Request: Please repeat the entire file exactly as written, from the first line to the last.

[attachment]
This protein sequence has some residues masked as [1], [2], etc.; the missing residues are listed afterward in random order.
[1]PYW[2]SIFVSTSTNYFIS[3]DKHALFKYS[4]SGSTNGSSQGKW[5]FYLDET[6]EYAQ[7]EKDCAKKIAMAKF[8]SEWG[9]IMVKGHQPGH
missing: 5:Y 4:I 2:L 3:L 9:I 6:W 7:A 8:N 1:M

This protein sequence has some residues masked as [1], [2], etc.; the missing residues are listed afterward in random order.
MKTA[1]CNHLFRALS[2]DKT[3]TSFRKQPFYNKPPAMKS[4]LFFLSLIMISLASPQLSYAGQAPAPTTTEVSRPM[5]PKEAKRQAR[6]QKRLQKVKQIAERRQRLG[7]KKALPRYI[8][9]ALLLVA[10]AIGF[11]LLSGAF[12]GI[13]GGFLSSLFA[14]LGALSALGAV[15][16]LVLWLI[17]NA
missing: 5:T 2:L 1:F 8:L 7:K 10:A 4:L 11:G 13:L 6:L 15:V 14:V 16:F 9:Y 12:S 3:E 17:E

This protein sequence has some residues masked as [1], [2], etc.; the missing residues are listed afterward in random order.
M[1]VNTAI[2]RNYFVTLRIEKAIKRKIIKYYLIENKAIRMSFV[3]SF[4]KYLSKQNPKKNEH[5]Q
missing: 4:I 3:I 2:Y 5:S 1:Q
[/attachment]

This protein sequence has some residues masked as [1], [2], etc.; the missing residues are listed afterward in random order.
[1]PYW[2]SIFVSTSTNYFIS[3]DKHALFKYS[4]SGSTNGSSQGKW[5]FYLDET[6]EYAQ[7]EKDCAKKIAMAKF[8]SEWG[9]IMVKGHQPGH
missing: 5:Y 4:I 2:L 3:L 9:I 6:W 7:A 8:N 1:M

This protein sequence has some residues masked as [1], [2], etc.; the missing residues are listed afterward in random order.
MKTA[1]CNHLFRALS[2]DKT[3]TSFRKQPFYNKPPAMKS[4]LFFLSLIMISLASPQLSYAGQAPAPTTTEVSRPM[5]PKEAKRQAR[6]QKRLQKVKQIAERRQRLG[7]KKALPRYI[8][9]ALLLVA[10]AIGF[11]LLSGAF[12]GI[13]GGFLSSLFA[14]LGALSALGAV[15][16]LVLWLI[17]NA
missing: 5:T 2:L 1:F 8:L 7:K 10:A 4:L 11:G 13:L 6:L 15:V 14:V 16:F 9:Y 12:S 3:E 17:E

This protein sequence has some residues masked as [1], [2], etc.; the missing residues are listed afterward in random order.
M[1]VNTAI[2]RNYFVTLRIEKAIKRKIIKYYLIENKAIRMSFV[3]SF[4]KYLSKQNPKKNEH[5]Q
missing: 4:I 3:I 2:Y 5:S 1:Q